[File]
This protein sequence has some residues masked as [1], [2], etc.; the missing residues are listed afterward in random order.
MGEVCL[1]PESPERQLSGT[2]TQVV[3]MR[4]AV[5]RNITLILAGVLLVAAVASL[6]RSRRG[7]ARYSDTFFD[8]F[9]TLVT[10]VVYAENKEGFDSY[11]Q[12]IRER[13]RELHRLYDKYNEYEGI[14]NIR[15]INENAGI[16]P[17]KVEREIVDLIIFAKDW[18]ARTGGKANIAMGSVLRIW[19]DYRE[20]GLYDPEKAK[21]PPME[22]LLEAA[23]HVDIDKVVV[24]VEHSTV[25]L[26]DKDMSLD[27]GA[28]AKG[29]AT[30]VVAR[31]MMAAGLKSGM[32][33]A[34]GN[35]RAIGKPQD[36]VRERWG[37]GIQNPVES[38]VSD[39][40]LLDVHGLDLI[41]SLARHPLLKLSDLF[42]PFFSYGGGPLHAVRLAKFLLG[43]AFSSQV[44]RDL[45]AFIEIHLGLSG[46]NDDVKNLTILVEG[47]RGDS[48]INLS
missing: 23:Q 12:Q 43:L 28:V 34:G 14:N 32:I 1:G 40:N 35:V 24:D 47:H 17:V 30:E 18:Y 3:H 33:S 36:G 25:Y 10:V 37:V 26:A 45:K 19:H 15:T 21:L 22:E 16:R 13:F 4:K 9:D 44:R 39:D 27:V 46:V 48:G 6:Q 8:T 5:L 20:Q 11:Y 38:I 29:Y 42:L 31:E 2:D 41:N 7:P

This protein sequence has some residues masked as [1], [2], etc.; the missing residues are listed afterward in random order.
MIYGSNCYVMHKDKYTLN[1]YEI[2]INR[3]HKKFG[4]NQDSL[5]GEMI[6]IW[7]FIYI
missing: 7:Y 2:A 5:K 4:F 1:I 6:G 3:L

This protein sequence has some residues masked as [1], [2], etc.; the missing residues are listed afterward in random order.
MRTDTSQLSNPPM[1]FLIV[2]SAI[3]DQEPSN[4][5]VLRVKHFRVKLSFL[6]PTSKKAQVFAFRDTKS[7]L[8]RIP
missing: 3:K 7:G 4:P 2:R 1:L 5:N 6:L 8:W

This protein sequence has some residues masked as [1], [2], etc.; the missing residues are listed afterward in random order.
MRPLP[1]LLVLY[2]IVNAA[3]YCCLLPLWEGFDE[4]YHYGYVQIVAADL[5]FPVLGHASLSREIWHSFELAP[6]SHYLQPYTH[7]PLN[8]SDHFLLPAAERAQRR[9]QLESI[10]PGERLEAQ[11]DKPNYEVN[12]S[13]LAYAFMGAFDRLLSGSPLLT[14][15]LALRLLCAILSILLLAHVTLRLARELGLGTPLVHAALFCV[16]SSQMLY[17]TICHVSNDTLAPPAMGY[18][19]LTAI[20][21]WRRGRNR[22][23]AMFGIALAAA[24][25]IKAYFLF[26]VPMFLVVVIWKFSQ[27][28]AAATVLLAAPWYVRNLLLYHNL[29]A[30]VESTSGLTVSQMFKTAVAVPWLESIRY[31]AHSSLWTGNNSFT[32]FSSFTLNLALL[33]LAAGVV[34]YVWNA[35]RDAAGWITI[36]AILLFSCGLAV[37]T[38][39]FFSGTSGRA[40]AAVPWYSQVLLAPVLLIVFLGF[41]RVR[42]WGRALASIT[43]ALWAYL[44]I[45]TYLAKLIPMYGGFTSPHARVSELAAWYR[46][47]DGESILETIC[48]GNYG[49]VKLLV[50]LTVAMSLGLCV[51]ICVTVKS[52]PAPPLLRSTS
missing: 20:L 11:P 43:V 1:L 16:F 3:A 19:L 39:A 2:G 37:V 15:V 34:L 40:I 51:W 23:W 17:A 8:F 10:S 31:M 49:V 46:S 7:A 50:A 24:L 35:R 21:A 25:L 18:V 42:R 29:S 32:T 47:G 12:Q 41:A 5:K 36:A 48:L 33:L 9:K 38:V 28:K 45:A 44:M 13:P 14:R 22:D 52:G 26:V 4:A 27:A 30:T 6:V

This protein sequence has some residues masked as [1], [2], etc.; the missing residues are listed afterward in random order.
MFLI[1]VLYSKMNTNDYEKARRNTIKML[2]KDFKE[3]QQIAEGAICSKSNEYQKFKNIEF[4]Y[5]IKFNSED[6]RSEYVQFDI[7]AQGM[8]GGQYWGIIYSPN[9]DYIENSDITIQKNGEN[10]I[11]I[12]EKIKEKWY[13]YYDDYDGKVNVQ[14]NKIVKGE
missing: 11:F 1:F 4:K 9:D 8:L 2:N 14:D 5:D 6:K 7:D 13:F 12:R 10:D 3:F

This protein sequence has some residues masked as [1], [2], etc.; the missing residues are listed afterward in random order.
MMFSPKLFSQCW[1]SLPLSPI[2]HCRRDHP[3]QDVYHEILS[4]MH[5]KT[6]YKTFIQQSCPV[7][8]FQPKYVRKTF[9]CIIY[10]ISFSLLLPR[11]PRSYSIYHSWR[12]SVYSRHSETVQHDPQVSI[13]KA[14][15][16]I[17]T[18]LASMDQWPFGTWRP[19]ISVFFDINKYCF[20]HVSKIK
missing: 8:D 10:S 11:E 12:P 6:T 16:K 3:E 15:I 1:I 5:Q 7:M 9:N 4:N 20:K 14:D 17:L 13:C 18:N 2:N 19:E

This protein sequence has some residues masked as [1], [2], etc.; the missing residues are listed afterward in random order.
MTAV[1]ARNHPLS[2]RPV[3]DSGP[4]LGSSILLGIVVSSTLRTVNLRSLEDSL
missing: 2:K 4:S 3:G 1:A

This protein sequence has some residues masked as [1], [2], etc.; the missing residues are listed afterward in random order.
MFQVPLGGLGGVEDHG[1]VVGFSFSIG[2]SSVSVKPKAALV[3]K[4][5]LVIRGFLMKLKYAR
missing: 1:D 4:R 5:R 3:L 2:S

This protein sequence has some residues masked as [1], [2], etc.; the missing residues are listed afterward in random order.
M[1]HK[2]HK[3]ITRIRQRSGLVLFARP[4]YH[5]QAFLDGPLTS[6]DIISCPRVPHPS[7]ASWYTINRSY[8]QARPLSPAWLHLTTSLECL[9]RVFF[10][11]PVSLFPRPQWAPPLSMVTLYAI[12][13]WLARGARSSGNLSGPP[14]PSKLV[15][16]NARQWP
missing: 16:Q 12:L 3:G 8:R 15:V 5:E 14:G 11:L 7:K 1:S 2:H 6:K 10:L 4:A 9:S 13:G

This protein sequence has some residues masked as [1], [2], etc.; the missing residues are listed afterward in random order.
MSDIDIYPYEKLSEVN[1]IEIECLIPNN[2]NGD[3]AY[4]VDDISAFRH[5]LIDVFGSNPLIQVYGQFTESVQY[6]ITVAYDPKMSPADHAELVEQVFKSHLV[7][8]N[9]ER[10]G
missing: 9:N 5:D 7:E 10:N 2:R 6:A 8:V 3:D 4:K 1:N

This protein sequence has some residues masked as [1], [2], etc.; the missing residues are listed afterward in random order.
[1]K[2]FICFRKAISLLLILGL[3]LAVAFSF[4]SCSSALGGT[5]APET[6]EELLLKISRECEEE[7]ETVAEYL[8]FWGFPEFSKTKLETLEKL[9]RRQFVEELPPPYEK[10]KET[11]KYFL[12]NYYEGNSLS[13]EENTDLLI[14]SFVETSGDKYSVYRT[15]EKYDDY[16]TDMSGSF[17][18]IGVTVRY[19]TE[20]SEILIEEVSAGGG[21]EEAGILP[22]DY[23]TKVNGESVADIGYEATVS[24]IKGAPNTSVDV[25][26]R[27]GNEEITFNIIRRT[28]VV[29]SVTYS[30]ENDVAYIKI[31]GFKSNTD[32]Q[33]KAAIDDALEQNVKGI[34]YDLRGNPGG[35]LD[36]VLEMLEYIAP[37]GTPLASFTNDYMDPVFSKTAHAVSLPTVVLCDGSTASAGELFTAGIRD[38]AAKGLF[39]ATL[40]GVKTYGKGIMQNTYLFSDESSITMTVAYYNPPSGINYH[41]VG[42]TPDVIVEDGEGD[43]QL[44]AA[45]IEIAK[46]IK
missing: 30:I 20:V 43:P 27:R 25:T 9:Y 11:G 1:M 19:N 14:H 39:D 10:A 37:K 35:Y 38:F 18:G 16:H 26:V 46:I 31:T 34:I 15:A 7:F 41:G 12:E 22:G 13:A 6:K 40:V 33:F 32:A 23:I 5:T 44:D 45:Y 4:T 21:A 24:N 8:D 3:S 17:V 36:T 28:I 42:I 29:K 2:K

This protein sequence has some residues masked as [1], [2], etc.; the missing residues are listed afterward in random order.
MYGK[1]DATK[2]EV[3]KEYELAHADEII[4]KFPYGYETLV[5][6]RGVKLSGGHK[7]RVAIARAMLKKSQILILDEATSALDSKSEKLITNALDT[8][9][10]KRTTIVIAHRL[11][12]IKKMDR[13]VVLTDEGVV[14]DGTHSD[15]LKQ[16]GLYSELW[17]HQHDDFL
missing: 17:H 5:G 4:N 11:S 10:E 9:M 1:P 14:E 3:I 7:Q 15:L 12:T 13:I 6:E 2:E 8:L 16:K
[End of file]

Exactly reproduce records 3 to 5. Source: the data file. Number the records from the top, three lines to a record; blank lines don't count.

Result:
This protein sequence has some residues masked as [1], [2], etc.; the missing residues are listed afterward in random order.
MRTDTSQLSNPPM[1]FLIV[2]SAI[3]DQEPSN[4][5]VLRVKHFRVKLSFL[6]PTSKKAQVFAFRDTKS[7]L[8]RIP
missing: 3:K 7:G 4:P 2:R 1:L 5:N 6:L 8:W

This protein sequence has some residues masked as [1], [2], etc.; the missing residues are listed afterward in random order.
MRPLP[1]LLVLY[2]IVNAA[3]YCCLLPLWEGFDE[4]YHYGYVQIVAADL[5]FPVLGHASLSREIWHSFELAP[6]SHYLQPYTH[7]PLN[8]SDHFLLPAAERAQRR[9]QLESI[10]PGERLEAQ[11]DKPNYEVN[12]S[13]LAYAFMGAFDRLLSGSPLLT[14][15]LALRLLCAILSILLLAHVTLRLARELGLGTPLVHAALFCV[16]SSQMLY[17]TICHVSNDTLAPPAMGY[18][19]LTAI[20][21]WRRGRNR[22][23]AMFGIALAAA[24][25]IKAYFLF[26]VPMFLVVVIWKFSQ[27][28]AAATVLLAAPWYVRNLLLYHNL[29]A[30]VESTSGLTVSQMFKTAVAVPWLESIRY[31]AHSSLWTGNNSFT[32]FSSFTLNLALL[33]LAAGVV[34]YVWNA[35]RDAAGWITI[36]AILLFSCGLAV[37]T[38][39]FFSGTSGRA[40]AAVPWYSQVLLAPVLLIVFLGF[41]RVR[42]WGRALASIT[43]ALWAYL[44]I[45]TYLAKLIPMYGGFTSPHARVSELAAWYR[46][47]DGESILETIC[48]GNYG[49]VKLLV[50]LTVAMSLGLCV[51]ICVTVKS[52]PAPPLLRSTS
missing: 20:L 11:P 43:V 1:L 16:F 3:A 19:L 39:A 2:G 37:V 15:V 34:L 40:I 51:W 23:W 17:A 8:F 10:S 31:M 49:V 46:S 7:A 50:A 24:L 35:R 21:A 25:L 18:V 42:R 29:S 32:T 47:G 12:Q 41:A 5:K 36:A 48:L 33:L 9:K 38:V 28:K 45:A 44:M 13:P 14:R 22:D 52:G 26:V 4:A 27:A 30:T 6:V

This protein sequence has some residues masked as [1], [2], etc.; the missing residues are listed afterward in random order.
MFLI[1]VLYSKMNTNDYEKARRNTIKML[2]KDFKE[3]QQIAEGAICSKSNEYQKFKNIEF[4]Y[5]IKFNSED[6]RSEYVQFDI[7]AQGM[8]GGQYWGIIYSPN[9]DYIENSDITIQKNGEN[10]I[11]I[12]EKIKEKWY[13]YYDDYDGKVNVQ[14]NKIVKGE
missing: 11:F 1:F 4:K 9:D 8:L 2:N 14:D 5:D 6:K 7:D 13:F 12:R 10:D 3:F